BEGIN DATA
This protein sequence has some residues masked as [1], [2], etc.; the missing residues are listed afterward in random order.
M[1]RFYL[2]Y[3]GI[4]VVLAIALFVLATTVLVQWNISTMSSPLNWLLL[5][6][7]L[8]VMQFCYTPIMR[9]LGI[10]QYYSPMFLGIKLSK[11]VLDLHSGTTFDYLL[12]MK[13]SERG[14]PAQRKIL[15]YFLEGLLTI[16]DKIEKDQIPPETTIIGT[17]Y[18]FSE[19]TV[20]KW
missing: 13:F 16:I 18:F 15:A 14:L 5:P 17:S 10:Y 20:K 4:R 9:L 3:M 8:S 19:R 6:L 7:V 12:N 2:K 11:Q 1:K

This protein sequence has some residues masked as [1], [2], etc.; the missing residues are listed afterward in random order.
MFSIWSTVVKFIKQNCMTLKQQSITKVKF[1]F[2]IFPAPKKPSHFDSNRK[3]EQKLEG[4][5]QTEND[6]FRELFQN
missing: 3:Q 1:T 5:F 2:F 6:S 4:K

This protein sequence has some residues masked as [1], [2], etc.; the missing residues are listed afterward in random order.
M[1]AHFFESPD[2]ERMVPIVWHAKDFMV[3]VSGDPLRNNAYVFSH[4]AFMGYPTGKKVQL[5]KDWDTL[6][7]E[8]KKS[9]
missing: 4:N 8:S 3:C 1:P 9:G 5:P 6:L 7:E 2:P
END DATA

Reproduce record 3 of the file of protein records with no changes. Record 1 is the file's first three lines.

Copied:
This protein sequence has some residues masked as [1], [2], etc.; the missing residues are listed afterward in random order.
M[1]AHFFESPD[2]ERMVPIVWHAKDFMV[3]VSGDPLRNNAYVFSH[4]AFMGYPTGKKVQL[5]KDWDTL[6][7]E[8]KKS[9]
missing: 4:N 8:S 3:C 1:P 9:G 5:P 6:L 7:E 2:P